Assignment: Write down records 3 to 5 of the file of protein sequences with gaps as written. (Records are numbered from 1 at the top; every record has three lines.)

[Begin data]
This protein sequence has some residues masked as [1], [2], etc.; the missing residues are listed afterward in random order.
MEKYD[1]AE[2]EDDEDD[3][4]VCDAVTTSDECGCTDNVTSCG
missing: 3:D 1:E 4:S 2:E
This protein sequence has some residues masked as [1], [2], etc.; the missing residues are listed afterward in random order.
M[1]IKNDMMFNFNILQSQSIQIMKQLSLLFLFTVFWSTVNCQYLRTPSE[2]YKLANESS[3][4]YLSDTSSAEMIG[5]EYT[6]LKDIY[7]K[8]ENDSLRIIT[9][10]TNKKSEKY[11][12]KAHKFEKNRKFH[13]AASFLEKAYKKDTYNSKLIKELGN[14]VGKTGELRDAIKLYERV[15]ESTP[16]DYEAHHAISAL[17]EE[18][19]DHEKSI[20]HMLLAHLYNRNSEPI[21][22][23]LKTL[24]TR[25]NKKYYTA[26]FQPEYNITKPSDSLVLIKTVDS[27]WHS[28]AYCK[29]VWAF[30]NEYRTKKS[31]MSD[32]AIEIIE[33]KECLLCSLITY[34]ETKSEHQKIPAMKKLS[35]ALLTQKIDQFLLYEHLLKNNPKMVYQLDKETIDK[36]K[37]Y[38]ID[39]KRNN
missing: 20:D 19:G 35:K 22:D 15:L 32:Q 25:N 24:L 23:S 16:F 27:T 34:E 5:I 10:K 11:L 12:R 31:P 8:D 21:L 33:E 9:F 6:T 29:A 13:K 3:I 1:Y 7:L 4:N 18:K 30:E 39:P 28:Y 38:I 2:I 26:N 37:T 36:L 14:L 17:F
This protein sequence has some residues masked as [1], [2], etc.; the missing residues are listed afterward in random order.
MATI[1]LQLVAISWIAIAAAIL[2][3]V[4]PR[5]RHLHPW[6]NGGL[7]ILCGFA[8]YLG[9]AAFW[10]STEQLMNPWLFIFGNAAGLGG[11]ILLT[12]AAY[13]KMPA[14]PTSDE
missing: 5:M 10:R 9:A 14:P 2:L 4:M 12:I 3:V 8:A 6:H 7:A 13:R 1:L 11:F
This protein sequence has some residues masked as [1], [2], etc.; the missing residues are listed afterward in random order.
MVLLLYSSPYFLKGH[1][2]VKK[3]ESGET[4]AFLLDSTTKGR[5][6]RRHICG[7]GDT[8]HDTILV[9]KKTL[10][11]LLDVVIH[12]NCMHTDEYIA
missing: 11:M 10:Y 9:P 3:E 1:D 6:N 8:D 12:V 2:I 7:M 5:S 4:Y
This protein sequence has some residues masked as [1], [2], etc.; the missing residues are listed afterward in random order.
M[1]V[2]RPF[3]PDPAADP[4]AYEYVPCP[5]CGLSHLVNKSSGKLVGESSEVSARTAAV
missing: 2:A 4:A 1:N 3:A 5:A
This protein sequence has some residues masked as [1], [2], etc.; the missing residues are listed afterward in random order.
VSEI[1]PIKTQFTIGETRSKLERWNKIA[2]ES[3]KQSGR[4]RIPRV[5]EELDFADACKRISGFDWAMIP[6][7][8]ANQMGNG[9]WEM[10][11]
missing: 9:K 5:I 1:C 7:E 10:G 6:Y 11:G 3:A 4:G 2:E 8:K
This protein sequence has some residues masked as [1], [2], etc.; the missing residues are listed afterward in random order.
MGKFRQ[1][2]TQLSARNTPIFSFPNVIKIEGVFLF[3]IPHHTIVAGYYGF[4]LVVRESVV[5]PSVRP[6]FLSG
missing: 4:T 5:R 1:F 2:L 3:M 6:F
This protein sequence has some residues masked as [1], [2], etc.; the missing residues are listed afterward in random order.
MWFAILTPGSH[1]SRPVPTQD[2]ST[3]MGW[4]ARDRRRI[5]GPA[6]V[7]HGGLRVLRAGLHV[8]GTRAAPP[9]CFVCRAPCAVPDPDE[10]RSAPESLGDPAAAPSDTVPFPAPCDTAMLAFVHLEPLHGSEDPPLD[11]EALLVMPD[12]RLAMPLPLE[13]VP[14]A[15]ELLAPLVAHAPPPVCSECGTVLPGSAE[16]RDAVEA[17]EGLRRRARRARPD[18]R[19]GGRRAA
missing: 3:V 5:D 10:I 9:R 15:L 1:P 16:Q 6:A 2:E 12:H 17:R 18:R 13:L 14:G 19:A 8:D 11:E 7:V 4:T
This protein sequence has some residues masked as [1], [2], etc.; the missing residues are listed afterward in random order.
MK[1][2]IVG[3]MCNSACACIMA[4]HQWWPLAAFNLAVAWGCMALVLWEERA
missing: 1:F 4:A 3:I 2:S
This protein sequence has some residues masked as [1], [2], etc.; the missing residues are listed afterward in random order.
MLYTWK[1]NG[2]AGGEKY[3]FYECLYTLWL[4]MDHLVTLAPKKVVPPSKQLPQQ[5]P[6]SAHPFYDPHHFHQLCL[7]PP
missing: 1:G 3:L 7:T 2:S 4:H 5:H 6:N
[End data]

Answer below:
This protein sequence has some residues masked as [1], [2], etc.; the missing residues are listed afterward in random order.
MATI[1]LQLVAISWIAIAAAIL[2][3]V[4]PR[5]RHLHPW[6]NGGL[7]ILCGFA[8]YLG[9]AAFW[10]STEQLMNPWLFIFGNAAGLGG[11]ILLT[12]AAY[13]KMPA[14]PTSDE
missing: 5:M 10:R 9:A 14:P 2:L 4:M 12:I 3:V 8:A 6:H 7:A 13:R 1:L 11:F
This protein sequence has some residues masked as [1], [2], etc.; the missing residues are listed afterward in random order.
MVLLLYSSPYFLKGH[1][2]VKK[3]ESGET[4]AFLLDSTTKGR[5][6]RRHICG[7]GDT[8]HDTILV[9]KKTL[10][11]LLDVVIH[12]NCMHTDEYIA
missing: 11:M 10:Y 9:P 3:E 1:D 6:N 8:D 12:V 2:I 7:M 5:S 4:Y
This protein sequence has some residues masked as [1], [2], etc.; the missing residues are listed afterward in random order.
M[1]V[2]RPF[3]PDPAADP[4]AYEYVPCP[5]CGLSHLVNKSSGKLVGESSEVSARTAAV
missing: 2:A 4:A 1:N 3:A 5:A